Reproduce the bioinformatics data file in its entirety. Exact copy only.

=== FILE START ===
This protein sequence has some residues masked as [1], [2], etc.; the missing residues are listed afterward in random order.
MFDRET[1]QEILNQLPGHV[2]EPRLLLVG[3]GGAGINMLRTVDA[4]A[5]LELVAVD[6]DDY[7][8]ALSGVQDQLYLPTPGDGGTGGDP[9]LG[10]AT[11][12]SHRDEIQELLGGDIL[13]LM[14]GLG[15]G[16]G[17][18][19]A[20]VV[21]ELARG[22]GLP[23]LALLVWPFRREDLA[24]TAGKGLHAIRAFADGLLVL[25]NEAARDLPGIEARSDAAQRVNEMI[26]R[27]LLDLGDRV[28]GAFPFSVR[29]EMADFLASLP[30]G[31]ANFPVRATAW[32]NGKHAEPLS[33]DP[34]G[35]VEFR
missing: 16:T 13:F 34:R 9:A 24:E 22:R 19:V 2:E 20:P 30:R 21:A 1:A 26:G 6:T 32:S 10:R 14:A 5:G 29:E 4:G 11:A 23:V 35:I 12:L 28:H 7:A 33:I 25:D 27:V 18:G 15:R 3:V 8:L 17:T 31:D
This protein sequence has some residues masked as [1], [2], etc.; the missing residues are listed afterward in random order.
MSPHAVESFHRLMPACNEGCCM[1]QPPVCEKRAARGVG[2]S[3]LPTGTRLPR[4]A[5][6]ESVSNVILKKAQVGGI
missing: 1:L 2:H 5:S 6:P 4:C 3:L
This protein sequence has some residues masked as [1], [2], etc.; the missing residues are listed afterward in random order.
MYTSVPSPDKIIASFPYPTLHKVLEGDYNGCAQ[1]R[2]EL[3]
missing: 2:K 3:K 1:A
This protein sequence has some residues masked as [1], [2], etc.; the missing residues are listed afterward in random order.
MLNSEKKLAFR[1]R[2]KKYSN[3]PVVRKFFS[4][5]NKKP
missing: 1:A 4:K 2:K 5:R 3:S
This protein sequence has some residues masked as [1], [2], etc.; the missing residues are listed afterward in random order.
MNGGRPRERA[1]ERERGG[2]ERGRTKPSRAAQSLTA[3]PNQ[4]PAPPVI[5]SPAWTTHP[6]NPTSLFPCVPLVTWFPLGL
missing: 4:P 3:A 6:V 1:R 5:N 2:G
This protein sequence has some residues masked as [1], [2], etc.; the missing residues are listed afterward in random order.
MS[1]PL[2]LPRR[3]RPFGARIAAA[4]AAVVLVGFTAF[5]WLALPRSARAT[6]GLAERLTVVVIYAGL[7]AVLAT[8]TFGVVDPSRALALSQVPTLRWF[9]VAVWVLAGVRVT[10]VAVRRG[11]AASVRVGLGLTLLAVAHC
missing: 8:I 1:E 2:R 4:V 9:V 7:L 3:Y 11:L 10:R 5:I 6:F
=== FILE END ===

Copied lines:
This protein sequence has some residues masked as [1], [2], etc.; the missing residues are listed afterward in random order.
MFDRET[1]QEILNQLPGHV[2]EPRLLLVG[3]GGAGINMLRTVDA[4]A[5]LELVAVD[6]DDY[7][8]ALSGVQDQLYLPTPGDGGTGGDP[9]LG[10]AT[11][12]SHRDEIQELLGGDIL[13]LM[14]GLG[15]G[16]G[17][18][19]A[20]VV[21]ELARG[22]GLP[23]LALLVWPFRREDLA[24]TAGKGLHAIRAFADGLLVL[25]NEAARDLPGIEARSDAAQRVNEMI[26]R[27]LLDLGDRV[28]GAFPFSVR[29]EMADFLASLP[30]G[31]ANFPVRATAW[32]NGKHAEPLS[33]DP[34]G[35]VEFR
missing: 16:T 13:F 34:R 9:A 24:E 22:R 19:V 2:E 20:P 30:R 21:A 1:A 26:G 6:T 32:S 10:R 14:A 5:G 29:E 4:G 11:A 23:V 35:I 12:L 28:H 7:A 33:I 25:D 27:V 18:G 15:R 3:V 8:L 17:T 31:D
This protein sequence has some residues masked as [1], [2], etc.; the missing residues are listed afterward in random order.
MSPHAVESFHRLMPACNEGCCM[1]QPPVCEKRAARGVG[2]S[3]LPTGTRLPR[4]A[5][6]ESVSNVILKKAQVGGI
missing: 1:L 2:H 5:S 6:P 4:C 3:L
This protein sequence has some residues masked as [1], [2], etc.; the missing residues are listed afterward in random order.
MYTSVPSPDKIIASFPYPTLHKVLEGDYNGCAQ[1]R[2]EL[3]
missing: 2:K 3:K 1:A
This protein sequence has some residues masked as [1], [2], etc.; the missing residues are listed afterward in random order.
MLNSEKKLAFR[1]R[2]KKYSN[3]PVVRKFFS[4][5]NKKP
missing: 1:A 4:K 2:K 5:R 3:S
This protein sequence has some residues masked as [1], [2], etc.; the missing residues are listed afterward in random order.
MNGGRPRERA[1]ERERGG[2]ERGRTKPSRAAQSLTA[3]PNQ[4]PAPPVI[5]SPAWTTHP[6]NPTSLFPCVPLVTWFPLGL
missing: 4:P 3:A 6:V 1:R 5:N 2:G
This protein sequence has some residues masked as [1], [2], etc.; the missing residues are listed afterward in random order.
MS[1]PL[2]LPRR[3]RPFGARIAAA[4]AAVVLVGFTAF[5]WLALPRSARAT[6]GLAERLTVVVIYAGL[7]AVLAT[8]TFGVVDPSRALALSQVPTLRWF[9]VAVWVLAGVRVT[10]VAVRRG[11]AASVRVGLGLTLLAVAHC
missing: 8:I 1:E 2:R 4:V 9:V 7:L 3:Y 11:L 10:R 5:I 6:F